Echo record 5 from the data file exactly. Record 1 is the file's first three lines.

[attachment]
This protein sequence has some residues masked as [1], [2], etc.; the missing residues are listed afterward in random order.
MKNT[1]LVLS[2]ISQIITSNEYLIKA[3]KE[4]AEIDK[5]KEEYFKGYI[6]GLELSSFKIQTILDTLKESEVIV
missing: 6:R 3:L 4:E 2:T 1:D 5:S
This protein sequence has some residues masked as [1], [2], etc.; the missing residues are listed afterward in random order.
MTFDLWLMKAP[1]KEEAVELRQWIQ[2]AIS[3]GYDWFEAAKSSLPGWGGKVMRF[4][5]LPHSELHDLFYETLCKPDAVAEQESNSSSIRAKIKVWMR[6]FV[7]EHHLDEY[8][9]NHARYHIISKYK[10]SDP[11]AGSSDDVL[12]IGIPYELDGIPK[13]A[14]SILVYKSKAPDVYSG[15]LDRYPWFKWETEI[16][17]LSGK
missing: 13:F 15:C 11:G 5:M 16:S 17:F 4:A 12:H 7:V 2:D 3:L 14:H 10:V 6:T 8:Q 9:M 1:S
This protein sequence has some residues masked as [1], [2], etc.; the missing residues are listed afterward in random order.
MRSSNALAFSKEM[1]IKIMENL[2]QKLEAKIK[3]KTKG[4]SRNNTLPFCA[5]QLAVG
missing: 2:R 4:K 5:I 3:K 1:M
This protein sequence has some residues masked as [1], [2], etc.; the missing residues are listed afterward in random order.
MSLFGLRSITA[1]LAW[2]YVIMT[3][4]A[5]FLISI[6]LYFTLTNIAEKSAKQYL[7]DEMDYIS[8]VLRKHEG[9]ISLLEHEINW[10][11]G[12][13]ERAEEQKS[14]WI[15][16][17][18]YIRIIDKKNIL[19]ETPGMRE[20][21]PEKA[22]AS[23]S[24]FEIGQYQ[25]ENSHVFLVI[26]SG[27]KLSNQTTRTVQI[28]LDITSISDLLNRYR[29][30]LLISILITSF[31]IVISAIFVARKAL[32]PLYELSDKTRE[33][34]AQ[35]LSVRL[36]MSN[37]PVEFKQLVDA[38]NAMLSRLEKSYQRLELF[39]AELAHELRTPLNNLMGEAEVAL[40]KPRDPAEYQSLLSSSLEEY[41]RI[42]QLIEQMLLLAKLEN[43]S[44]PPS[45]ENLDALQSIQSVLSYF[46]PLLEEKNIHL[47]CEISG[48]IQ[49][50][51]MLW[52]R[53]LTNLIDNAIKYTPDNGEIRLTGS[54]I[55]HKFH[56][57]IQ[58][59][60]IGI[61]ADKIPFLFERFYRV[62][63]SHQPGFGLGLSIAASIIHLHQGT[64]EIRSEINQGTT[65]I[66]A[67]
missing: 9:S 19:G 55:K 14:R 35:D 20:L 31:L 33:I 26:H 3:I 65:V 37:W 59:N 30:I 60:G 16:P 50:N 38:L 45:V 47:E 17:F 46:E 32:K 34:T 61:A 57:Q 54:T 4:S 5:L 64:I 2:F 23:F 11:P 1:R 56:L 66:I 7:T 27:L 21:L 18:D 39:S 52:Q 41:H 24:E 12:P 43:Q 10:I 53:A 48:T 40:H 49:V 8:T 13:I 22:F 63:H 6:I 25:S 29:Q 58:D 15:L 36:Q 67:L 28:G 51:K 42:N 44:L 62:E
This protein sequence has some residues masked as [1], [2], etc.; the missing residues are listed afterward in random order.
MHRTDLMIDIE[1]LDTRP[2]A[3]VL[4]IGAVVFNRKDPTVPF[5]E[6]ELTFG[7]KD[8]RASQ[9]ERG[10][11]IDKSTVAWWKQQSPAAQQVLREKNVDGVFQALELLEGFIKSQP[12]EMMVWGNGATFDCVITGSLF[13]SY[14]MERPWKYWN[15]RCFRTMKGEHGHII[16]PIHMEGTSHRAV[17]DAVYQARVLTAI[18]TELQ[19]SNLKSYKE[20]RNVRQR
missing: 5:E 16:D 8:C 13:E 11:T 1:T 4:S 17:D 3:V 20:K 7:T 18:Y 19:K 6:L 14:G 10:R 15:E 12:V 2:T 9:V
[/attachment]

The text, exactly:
This protein sequence has some residues masked as [1], [2], etc.; the missing residues are listed afterward in random order.
MHRTDLMIDIE[1]LDTRP[2]A[3]VL[4]IGAVVFNRKDPTVPF[5]E[6]ELTFG[7]KD[8]RASQ[9]ERG[10][11]IDKSTVAWWKQQSPAAQQVLREKNVDGVFQALELLEGFIKSQP[12]EMMVWGNGATFDCVITGSLF[13]SY[14]MERPWKYWN[15]RCFRTMKGEHGHII[16]PIHMEGTSHRAV[17]DAVYQARVLTAI[18]TELQ[19]SNLKSYKE[20]RNVRQR
missing: 5:E 16:D 8:C 13:E 11:T 1:T 4:S 17:D 3:V 20:K 7:T 18:Y 19:K 6:L 14:G 10:R 15:E 12:V 2:T 9:V